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    A Genomic and Proteomic Investigation of the Plant Pathogen Armillaria mellea: Buried Treasure or Hidden Threat?

    Collins, Cassandra (2013) A Genomic and Proteomic Investigation of the Plant Pathogen Armillaria mellea: Buried Treasure or Hidden Threat? PhD thesis, National University of Ireland Maynooth.

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    Armillaria mellea is a major plant pathogen of timber and agronomic crops. Yet, no large-scale “-omics” data are available to enable new studies, and limited experimental models are available to investigate basidiomycete pathogenicity. Herein it is revealed that the A. mellea genome comprises 58.35 Mb, contains 14473 gene models, of average length 1575 bp (4.72 introns/gene). A novel, large-scale proteomic shotgun analysis method, was developed for high-throughput proteomics, applicable to other Armillaria spp. and basidiomycete studies. Tandem mass spectrometry identified 951 mycelial (n = 629 unique) and secreted (n = 183 unique) proteins from A. mellea. Almost 100 mycelial proteins were either species-specific or previously unidentified at the protein level. Signal sequence occurrence was 4-fold greater for secreted (50.2%) compared to mycelial (12%) proteins. Analyses revealed a rich reservoir of carbohydrate degrading enzymes, laccases, lignin peroxidases and large cytochrome P450ome in the A. mellea proteome, reminiscent of both basidiomycete and ascomycete glycodegradative arsenals. Under oxidative stress, A. mellea underwent extensive proteome remodelling within 3 hours and comparative proteomics detected differentially regulated proteins (n = 14). Expression of proteins involved in methionine and polyamine biosynthesis (n = 2) and proteins (n = 2) involved maintenance of cellular homeostasis by regulation of homocysteine levels were significantly upregulated. This response may mitigate against oxidative cellular damage. Proteins (n = 2) putatively involved in the regulation of biosynthesis of specific polyamines were also identified. Remarkably, A. mellea exhibits a specific and significant killing effect against Candida albicans during co-culture. Proteomic investigation of this interaction revealed 205 secreted proteins, with the unique expression of defensive and potentially offensive A. mellea proteins (n = 30). Four proteins expressed in co-cultures were specific to A. mellea, or previously unidentified either by homology or at the protein level. Overall, the data reveal new insights into the origin of basidiomycete virulence, and a new model system for further studies aimed at deciphering fungal pathogenic mechanisms is presented.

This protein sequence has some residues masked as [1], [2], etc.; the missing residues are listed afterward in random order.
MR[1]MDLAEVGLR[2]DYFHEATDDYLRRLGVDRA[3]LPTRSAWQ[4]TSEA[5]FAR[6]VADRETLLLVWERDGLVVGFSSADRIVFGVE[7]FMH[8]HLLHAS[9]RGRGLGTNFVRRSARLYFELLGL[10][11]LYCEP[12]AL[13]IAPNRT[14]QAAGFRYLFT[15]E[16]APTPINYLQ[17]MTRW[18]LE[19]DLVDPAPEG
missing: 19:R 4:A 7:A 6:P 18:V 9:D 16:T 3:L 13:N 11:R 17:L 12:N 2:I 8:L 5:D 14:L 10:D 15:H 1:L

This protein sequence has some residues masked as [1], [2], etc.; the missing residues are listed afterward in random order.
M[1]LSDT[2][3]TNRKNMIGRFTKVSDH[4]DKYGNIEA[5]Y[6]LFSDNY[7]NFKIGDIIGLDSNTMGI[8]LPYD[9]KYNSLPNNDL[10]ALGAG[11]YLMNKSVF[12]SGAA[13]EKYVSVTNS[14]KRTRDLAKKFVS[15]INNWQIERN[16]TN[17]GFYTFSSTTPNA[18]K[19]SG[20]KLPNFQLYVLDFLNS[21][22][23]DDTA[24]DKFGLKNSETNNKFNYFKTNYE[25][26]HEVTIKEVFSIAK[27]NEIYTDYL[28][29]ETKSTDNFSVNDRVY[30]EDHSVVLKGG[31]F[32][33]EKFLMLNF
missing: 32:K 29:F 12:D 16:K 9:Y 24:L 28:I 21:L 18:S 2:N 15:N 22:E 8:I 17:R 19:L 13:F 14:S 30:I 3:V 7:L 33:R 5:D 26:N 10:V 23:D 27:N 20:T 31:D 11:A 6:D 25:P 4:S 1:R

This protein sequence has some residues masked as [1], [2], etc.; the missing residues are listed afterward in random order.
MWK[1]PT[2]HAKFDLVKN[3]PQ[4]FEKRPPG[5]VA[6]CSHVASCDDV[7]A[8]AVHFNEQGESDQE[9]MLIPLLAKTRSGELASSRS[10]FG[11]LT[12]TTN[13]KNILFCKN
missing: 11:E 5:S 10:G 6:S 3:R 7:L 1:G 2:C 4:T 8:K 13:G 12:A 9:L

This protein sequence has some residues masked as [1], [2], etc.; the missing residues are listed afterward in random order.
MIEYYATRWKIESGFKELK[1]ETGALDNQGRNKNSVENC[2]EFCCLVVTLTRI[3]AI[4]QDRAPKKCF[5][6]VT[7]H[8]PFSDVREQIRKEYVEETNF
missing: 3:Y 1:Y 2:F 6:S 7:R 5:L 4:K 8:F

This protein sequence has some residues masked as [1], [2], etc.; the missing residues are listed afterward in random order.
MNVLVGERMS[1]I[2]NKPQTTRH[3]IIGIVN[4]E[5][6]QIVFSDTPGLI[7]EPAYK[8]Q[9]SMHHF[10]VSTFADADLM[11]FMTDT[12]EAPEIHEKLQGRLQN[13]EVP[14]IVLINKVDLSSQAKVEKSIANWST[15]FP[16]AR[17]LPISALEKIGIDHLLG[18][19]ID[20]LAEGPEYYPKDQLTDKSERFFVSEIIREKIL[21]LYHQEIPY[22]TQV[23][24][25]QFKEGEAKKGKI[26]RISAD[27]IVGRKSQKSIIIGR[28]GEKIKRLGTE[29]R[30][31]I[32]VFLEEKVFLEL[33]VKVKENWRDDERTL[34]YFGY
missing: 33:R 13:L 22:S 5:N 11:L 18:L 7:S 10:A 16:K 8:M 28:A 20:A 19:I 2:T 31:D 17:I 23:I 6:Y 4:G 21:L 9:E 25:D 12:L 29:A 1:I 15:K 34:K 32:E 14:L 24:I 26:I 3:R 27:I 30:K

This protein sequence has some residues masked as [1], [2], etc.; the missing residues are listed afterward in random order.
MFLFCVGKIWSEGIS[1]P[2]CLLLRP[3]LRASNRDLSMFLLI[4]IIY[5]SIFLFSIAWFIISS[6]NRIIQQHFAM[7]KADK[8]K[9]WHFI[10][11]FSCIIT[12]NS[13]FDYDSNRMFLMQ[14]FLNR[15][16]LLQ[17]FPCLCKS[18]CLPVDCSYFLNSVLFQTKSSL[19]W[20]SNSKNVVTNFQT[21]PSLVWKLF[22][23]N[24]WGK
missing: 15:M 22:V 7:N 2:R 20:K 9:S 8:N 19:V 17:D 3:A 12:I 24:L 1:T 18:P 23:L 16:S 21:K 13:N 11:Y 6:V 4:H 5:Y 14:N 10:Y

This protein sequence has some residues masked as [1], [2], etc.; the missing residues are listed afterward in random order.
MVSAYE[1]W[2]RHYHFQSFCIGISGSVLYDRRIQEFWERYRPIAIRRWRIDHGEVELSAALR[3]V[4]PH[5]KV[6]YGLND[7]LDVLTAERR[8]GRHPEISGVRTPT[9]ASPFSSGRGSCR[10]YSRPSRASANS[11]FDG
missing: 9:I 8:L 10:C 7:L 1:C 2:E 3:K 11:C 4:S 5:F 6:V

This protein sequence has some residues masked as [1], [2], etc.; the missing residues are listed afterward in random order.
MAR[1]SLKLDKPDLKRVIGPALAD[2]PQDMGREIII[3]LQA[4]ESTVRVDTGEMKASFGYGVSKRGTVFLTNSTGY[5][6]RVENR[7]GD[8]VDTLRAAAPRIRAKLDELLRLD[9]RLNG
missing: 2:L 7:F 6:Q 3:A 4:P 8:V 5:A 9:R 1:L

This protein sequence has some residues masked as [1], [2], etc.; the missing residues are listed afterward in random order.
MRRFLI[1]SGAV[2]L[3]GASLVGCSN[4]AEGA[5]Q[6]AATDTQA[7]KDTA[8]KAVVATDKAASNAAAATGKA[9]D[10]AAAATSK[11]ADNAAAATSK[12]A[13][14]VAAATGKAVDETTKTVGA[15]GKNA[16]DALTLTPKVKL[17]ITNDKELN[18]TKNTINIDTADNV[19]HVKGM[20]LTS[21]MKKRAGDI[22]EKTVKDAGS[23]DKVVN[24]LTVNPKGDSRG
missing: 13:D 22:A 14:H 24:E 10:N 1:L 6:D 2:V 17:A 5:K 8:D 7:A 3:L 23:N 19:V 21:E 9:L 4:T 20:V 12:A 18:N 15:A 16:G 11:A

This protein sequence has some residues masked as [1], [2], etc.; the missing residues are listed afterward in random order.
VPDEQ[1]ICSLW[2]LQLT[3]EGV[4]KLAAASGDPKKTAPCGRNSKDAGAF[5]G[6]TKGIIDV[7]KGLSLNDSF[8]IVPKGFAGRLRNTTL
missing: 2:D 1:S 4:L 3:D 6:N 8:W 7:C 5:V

Item Type: Thesis (PhD)
    Keywords: Genomic; Proteomic; Plant Pathogen; Armillaria mellea;
    Academic Unit: Faculty of Science and Engineering > Biology
    Item ID: 4513
    Depositing User: IR eTheses
    Date Deposited: 30 Sep 2013 11:15
      Use Licence: This item is available under a Creative Commons Attribution Non Commercial Share Alike Licence (CC BY-NC-SA). Details of this licence are available here

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